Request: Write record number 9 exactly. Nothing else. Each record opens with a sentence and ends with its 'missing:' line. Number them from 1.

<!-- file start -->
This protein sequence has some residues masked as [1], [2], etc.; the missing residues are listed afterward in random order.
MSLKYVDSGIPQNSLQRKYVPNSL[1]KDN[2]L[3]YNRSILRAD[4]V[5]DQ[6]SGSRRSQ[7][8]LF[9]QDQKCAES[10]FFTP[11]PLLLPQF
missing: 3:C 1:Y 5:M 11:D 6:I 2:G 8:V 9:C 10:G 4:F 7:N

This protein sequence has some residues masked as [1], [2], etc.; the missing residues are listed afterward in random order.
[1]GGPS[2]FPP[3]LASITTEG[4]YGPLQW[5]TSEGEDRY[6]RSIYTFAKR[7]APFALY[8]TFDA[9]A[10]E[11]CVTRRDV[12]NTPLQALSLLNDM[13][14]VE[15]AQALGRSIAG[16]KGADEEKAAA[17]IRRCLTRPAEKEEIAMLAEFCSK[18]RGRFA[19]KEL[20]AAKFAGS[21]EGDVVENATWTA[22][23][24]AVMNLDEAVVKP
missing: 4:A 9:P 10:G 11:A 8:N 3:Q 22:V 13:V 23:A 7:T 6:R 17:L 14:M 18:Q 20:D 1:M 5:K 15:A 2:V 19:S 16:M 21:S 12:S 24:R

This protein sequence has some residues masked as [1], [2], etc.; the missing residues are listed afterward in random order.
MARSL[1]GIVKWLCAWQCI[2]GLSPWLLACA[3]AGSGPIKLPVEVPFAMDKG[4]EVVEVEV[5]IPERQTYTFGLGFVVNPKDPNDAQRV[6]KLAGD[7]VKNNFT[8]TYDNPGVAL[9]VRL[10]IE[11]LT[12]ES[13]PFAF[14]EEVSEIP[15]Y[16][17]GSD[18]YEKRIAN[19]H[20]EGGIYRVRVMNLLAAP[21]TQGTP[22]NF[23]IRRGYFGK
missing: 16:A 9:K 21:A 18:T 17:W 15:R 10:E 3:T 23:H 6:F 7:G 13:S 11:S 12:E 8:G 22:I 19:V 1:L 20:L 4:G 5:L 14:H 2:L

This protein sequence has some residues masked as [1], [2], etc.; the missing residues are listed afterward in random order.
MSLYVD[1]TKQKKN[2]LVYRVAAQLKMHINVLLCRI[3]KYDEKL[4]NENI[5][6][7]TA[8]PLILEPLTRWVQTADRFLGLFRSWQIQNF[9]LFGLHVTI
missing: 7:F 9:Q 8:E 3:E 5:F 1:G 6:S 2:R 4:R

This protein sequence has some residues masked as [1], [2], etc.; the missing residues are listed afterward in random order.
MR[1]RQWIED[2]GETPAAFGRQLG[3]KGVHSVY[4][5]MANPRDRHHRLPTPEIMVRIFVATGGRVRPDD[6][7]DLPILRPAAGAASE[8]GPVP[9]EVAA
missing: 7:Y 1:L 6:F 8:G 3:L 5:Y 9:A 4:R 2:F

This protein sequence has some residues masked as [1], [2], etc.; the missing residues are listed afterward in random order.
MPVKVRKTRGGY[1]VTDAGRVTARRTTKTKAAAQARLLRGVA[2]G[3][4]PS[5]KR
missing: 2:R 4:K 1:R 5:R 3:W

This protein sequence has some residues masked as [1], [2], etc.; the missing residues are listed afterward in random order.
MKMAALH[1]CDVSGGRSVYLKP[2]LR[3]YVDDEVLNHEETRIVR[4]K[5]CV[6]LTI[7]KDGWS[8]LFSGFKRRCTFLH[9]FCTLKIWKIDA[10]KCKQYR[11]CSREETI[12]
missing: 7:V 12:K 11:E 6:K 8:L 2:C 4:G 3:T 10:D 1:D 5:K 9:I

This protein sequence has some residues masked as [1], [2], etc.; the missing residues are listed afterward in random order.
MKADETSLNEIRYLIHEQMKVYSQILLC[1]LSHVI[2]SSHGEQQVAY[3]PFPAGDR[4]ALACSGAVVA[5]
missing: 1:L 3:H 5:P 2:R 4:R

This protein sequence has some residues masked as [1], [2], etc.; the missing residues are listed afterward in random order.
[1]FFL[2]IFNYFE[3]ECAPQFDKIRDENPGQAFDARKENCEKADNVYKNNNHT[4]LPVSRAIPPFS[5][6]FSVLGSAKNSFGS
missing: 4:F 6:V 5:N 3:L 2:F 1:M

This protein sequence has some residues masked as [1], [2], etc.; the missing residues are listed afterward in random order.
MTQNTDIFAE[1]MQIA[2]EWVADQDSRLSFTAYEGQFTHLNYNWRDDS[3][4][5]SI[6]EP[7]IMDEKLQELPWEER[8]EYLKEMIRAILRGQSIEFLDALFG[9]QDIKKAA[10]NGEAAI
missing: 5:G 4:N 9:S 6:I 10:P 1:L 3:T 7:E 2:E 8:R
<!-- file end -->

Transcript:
This protein sequence has some residues masked as [1], [2], etc.; the missing residues are listed afterward in random order.
[1]FFL[2]IFNYFE[3]ECAPQFDKIRDENPGQAFDARKENCEKADNVYKNNNHT[4]LPVSRAIPPFS[5][6]FSVLGSAKNSFGS
missing: 4:F 6:V 5:N 3:L 2:F 1:M